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ALEGENT HEALTH BERGAN MERCY MEDICAL CENTER v. HAWORTH

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Supreme Court of Nebraska.

ALEGENT HEALTH BERGAN MERCY MEDICAL CENTER et al., appellees, v. Robert Wayne HAWORTH, Jr., Special Administrator of the Estate of Robert Wayne Haworth, Sr., deceased, appellant.

No. S-99-193.

Decided: July 28, 2000

HENDRY, C.J., WRIGHT, CONNOLLY, GERRARD, STEPHAN, McCORMACK, and MILLER-LERMAN, JJ.  Robert Wayne Haworth, Jr., pro se. Thomas J. Shomaker, of Sodoro, Daly & Sodoro, Omaha, for appellees Edward P. Huigens, M.D., and Critical Care Associates. Brien M. Welch, of Cassem, Tierney, Adams, Gotch & Douglas, Omaha, for appellee Alegent Health Bergan Mercy Medical Center.

In this case, we are required to determine whether a wrongful death action alleging negligence on the part of health care providers who have elected to qualify under the Nebraska Hospital-Medical Liability Act (NHMLA), Neb.Rev.Stat. § 44-2801 et seq.  (Reissue 1993 & Cum.Supp.1996), is governed by the limitations provision of § 44-2828, which is a component of the NHMLA, or by the statute of limitations applicable to wrongful death actions set forth in Neb.Rev.Stat. § 30-810 (Reissue 1995).   This question of law was presented but not reached in Healy v. Langdon, 245 Neb. 1, 511 N.W.2d 498 (1994), and is thus a matter of first impression.

BACKGROUND

Robert Wayne Haworth, Jr., is the duly appointed special administrator of the estate of Robert Wayne Haworth, Sr. (Haworth), who died on February 11, 1996.   Exactly 2 years later, on February 11, 1998, the special administrator filed a notice of claim and proposed petition with the Nebraska Department of Insurance pursuant to § 44-2844.   In his notice of claim, the special administrator requested that a medical review panel consider the allegations of professional negligence on the part of several health care providers who were named as defendants in the proposed petition, including Edward P. Huigens, M.D.;   Critical Care Associates (Critical Care);  and Alegent  Health Bergan Mercy Medical Center (Alegent).   The special administrator stated in his notice of claim that the proposed petition would be filed in the district court for Douglas County, Nebraska, “following completion of the medical review panel proceedings, if necessary.”

In his proposed petition, the special administrator alleged that Haworth was transported to the emergency department of Bergan Mercy Hospital on the evening of January 21, 1996, with complaints of acute chest and upper abdominal pain with sweating and shortness of breath.   He further alleged that Haworth was examined in the emergency department by Huigens, a physician affiliated with Critical Care, who performed certain tests and released Haworth several hours later on January 22, with a diagnosis of probable gastritis and instructions to see his own physician.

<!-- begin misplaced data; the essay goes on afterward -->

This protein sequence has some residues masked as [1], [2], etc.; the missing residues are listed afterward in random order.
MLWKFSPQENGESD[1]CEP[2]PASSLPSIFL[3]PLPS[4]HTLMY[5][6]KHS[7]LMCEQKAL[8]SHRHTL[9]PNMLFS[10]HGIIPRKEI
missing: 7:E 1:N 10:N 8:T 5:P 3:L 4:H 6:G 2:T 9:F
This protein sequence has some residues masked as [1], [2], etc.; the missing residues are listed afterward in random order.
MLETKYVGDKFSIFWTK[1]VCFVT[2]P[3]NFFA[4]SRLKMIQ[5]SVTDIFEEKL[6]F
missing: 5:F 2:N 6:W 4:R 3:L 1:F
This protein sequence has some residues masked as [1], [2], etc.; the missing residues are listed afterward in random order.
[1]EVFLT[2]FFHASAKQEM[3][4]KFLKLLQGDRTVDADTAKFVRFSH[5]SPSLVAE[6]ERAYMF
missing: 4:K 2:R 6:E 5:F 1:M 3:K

The special administrator alleged that Haworth died on February 11, 1996, of a heart attack resulting from coronary heart disease, and that his death was caused by the negligent failure of Alegent, Huigens, and Critical Care, as well as a physician and professional corporation who are not parties to this action, to correctly diagnose and treat Haworth's condition on January 21 and 22.   The special administrator alleged that Huigens, Critical Care, and Alegent were qualified health care providers under the NHMLA and sought damages resulting from the wrongful death of Haworth “pursuant to provisions of Section 30-809 and Section 30-810.”

On June 23, 1998, Alegent, Huigens, and Critical Care filed a petition in the district court for Douglas County, in which they alleged that more than 120 days had elapsed since the filing of the notice of claim and proposed petition and that no medical review panel had been designated in accordance with the procedures set forth in § 44-2840.   They further alleged that the proposed causes of action against them were time barred prior to the filing of the notice of claim and proposed petition with the Director of Insurance pursuant to § 44-2828, which provides in pertinent part:

Except as provided in section 25-213, any action to recover damages based on alleged malpractice or professional negligence or upon alleged breach of warranty in  rendering or failing to render professional services shall be commenced within two years next after the alleged act or omission in rendering or failing to render professional services providing the basis for such action, except that if the cause of action is not discovered and could not be reasonably discovered within such two-year period, the action may be commenced within one year from the date of such discovery or from the date of discovery of facts which would reasonably lead to such discovery, whichever is earlier.